Why you need to communicate more than you think

It’s an important change initiative. As a leadership team you have discussed it from all angles and are ready to implement. You communicate the vision and the plan to the rest of the organisation with passion, and then follow up with supporting messages over the following weeks.

Nothing changes. People don’t make the shifts you are expecting. They ask questions that flaw you – weren’t they listening?

They were listening – both to you AND to the thousands of other messages directed towards them, both at work and outside. Your messages blended into the blah blah blah.

In “Originals” Adam Grant** cites research that change agents ‘typically under communicated their visions by a factor of ten. On average, they spoke about the direction of the change ten times less often than their stakeholders needed to hear it.’ Ten times less often!

Exposure to new ideas increases our ability to process the idea – it takes us more effect to process something that’s unfamiliar. The more we hear the new messages, the more familiar and less threatening they are, the more we can incorporate them into our modus operandi.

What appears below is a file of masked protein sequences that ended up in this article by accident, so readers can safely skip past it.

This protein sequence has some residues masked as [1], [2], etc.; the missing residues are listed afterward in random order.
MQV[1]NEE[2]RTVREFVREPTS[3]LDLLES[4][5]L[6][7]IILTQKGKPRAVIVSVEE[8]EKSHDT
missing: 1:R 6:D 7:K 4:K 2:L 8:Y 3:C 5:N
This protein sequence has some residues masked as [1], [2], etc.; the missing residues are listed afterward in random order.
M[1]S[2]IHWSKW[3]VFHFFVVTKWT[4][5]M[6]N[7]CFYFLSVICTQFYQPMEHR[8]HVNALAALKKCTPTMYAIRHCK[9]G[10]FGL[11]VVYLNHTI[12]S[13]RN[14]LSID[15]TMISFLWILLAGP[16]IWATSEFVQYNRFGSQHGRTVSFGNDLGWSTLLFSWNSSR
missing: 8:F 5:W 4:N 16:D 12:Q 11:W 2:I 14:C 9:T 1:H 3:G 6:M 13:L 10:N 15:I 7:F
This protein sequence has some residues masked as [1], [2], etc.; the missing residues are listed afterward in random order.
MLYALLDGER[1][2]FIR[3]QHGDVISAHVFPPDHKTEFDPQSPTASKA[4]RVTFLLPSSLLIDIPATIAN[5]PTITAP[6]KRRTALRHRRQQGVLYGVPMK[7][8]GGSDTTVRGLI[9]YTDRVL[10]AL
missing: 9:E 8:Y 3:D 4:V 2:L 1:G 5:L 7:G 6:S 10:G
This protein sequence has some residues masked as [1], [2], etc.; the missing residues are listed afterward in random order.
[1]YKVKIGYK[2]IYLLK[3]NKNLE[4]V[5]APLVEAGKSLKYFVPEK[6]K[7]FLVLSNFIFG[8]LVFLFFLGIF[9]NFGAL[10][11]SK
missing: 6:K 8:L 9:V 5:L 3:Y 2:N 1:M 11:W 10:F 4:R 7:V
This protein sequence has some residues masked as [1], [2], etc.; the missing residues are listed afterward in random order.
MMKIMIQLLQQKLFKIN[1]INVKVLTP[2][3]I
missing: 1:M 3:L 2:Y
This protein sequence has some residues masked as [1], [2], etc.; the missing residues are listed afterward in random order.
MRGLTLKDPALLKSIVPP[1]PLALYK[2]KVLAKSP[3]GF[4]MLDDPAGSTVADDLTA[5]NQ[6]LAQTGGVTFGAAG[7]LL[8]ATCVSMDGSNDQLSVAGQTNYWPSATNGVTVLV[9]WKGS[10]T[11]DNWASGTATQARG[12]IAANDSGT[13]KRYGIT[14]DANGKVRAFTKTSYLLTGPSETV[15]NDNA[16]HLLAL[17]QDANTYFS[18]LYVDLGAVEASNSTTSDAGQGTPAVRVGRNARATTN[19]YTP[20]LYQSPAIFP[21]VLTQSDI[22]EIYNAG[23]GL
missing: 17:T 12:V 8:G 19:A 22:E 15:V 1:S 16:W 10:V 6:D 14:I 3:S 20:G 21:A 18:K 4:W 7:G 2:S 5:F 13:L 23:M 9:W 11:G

Grant suggests that ‘exposures are more effective when they’re short and mixed in with other ideas, to help maintain the audience’s curiosity’.  Putting a time delay between first presenting an idea and then asking people to evaluate or adopt it gives them time for processing.

Communication across multiple mediums will also increase your chances of being heard by catering to people’s different preferences.

Many leaders confessed to me through the height of the COVID19 impact last year, a fear that they were ‘over communicating’. Highly unlikely! One client organisation introduced a Friday video from the CEO during Victoria’s first lockdown. Initially the CEO was uncomfortable, building confidence (and production speed!) over time. People loved it, many staff feeling for the first time that they ‘knew’ the CEO. This was complemented by messaging in other formats, and the organisation has come out stronger and more connected.

What important change initiatives are you working on? How do you plan to communicate these, both in advance and during implementation? If you had to 10X this communication, how could you do it?

Go Fearlessly (and with ample communication!)

 

** Grant, Adam. (2016). Originals: How Non-conformists Change the World [Kindle iOS version]. Retrieved from Amazon.com